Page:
Recommendation: A magical tale and short, quick read that has some fun and excitement, but ultimately fails to deliver much of a punch. Once the introduction into this odd world is set, things basically go as you would expect them to. It’s an entertaining ride, but it’s not one that you take much away from.
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This was my first excursion into the world of Neil Gaiman, and I have to admit I wasn’t as impressed as I hoped to be. There is no doubt that the man is creative and he seems a solid writer, but there wasn’t much to take away from this particular attempt. It was a little flat around the edges, focusing on the magical aspects a little too much and leaving out important characterizations for everyone except our unnamed narrator.
But before I get too far into my analysis, here’s a brief synopsis. In The Ocean at The End of The Lane, our unnamed narrator is an adult returning to his home town for a funeral when he feels drawn to his old neighbor’s house. Upon meeting the neighbors, he begins to recall a Repressed Memory of his friendship with the neighbor’s daughter, Lettie. Lettie introduces our narrator to the world of magic, bringing him along on a mission to vanquish an unhappy spirit. However, things don’t exactly go as planned and the spirit uses our narrator as a vessel into the human world. The narrator’s connection to this spirit threatens to take his life and he must enlist Lettie’s help to lock the spirit back where she came.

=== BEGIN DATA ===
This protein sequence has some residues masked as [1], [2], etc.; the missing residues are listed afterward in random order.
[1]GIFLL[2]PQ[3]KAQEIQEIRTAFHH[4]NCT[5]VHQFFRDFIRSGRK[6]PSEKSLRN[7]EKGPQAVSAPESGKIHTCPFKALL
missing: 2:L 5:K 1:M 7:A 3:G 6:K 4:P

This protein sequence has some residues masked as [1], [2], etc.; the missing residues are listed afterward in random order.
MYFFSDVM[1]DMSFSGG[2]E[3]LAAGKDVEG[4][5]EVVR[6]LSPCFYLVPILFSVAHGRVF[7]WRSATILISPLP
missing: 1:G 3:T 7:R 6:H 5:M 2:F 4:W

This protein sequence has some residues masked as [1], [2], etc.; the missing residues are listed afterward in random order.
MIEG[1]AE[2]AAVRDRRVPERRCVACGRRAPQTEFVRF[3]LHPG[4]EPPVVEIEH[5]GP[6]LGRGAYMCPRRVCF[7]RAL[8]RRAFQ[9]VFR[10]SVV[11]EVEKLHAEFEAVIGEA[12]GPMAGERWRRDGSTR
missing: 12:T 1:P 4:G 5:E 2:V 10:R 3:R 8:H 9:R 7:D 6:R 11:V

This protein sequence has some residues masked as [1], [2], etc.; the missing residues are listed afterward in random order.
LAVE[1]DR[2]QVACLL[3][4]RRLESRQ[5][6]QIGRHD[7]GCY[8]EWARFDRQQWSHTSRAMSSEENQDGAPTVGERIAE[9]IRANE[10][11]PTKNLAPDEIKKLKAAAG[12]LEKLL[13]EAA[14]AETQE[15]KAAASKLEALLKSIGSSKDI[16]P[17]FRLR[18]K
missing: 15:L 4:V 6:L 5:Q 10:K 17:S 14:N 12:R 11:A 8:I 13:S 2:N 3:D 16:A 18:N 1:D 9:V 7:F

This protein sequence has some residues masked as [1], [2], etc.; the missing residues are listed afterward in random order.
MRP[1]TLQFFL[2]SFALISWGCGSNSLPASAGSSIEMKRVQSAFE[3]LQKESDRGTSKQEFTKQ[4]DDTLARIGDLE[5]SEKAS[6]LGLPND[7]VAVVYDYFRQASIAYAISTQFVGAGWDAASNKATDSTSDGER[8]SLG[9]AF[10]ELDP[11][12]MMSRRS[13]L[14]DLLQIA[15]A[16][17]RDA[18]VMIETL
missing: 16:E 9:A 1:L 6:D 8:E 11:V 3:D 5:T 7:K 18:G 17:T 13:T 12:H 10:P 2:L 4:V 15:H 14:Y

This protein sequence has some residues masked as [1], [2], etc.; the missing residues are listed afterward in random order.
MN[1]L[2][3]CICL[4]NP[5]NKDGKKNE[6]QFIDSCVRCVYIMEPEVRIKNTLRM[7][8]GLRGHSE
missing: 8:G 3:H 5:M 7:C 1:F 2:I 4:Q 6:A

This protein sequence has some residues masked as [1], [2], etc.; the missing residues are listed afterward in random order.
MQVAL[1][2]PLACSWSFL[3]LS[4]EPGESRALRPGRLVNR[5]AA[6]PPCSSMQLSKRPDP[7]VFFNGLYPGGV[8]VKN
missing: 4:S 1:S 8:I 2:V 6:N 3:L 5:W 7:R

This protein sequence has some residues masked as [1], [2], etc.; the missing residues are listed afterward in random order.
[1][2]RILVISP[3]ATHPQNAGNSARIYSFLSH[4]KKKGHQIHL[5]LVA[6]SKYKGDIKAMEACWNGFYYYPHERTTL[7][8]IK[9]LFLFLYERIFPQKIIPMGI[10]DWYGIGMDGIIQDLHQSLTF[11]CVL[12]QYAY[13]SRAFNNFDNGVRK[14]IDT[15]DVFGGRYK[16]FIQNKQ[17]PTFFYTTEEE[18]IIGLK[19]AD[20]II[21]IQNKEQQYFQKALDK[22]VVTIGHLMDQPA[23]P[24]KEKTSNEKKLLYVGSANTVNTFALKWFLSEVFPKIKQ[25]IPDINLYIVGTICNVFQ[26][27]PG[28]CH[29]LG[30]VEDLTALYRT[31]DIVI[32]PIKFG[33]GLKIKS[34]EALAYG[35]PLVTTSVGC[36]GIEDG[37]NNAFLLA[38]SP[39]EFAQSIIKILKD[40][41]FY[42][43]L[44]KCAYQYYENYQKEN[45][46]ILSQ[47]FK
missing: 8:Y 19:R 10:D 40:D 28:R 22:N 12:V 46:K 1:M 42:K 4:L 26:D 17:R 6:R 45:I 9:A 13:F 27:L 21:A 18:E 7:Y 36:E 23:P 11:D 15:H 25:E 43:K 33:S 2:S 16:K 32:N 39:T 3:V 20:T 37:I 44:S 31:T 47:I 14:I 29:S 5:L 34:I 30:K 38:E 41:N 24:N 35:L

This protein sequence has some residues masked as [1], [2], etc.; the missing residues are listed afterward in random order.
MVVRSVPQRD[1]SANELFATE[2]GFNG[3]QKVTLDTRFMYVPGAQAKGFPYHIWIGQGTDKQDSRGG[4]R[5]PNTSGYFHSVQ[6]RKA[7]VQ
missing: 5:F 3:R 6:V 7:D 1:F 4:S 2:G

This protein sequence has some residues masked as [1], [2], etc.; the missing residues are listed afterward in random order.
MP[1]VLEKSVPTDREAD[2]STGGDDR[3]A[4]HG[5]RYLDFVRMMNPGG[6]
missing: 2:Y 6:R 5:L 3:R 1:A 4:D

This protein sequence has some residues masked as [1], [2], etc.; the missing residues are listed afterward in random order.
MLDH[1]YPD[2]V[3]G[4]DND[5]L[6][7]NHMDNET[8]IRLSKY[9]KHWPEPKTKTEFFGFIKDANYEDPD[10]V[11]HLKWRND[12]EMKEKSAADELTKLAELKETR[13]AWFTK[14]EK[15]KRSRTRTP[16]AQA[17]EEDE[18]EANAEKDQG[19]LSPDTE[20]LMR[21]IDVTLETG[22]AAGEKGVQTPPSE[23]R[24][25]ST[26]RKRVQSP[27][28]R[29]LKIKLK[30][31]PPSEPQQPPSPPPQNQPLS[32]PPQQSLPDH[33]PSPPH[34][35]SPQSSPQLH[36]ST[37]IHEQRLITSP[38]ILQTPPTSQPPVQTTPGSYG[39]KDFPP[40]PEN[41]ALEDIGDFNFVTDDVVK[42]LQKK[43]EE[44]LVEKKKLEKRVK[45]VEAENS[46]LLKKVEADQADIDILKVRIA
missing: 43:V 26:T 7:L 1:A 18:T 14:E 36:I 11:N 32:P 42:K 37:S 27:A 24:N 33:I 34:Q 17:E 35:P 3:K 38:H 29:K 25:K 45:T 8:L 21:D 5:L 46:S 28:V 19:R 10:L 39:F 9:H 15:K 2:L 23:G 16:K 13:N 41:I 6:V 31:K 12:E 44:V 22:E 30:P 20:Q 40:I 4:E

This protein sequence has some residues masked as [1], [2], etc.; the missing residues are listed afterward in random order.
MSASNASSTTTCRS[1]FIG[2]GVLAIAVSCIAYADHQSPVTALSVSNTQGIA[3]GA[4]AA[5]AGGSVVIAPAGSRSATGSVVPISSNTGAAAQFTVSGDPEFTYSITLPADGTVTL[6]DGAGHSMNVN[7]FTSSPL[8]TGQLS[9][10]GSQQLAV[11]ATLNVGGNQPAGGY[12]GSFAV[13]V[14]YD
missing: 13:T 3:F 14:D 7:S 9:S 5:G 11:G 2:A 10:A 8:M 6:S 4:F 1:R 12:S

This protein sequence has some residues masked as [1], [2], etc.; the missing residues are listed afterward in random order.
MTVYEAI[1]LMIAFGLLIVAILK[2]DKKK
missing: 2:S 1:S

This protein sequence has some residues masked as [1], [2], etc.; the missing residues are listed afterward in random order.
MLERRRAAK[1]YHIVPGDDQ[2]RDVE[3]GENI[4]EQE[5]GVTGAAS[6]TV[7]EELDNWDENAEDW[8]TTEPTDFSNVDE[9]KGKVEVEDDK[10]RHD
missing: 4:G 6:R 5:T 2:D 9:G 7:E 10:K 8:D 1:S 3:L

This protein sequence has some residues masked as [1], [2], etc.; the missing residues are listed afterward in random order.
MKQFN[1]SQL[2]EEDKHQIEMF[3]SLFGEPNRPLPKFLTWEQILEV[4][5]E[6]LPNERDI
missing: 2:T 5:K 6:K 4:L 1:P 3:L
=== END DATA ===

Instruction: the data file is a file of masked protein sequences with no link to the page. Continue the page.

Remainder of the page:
The description on the book calls it a fairy tale, and that’s actually pretty accurate. Our young narrator is introduced to magic, gets in trouble because he doesn’t know what he’s doing, and has to get out. The problem is that this fairy tale is a book aimed at adults. Fairy tales are fine, and they work really well to direct children into another world and make them think in a different way, but it doesn’t work as well when you’re older. Thus, Gaiman’s latest book doesn’t really work that well.
At 24-years-old, if someone handed me a fairy tale that I’d never read before, I’d breeze through it, probably find some entertainment in my reading, and then put it down and continue on my way. That’s exactly how you will feel about The Ocean at The End of The Lane. Technically, it’s new. I’ve never read a story that goes exactly like this one and I’ve never seen magic deployed precisely the way Gaiman does. But it still feels rehashed. It follows the broad expectations of the genre without really giving you something particularly great to hold on to. You’ll wait for something new to happen and wait, and wait, and wait.
I’ve heard great things about Sandman and American Gods so I’m not trying to write Gaiman off, but this book is nothing special. If you love Gaiman and want to own all his works, then go ahead and buy this title, put it in your collection and never think about it again. You won’t exactly feel like your money is wasted, just that it could have been put to better use. Plain and simple, this is not the Gaiman book that you should be running to the store to buy.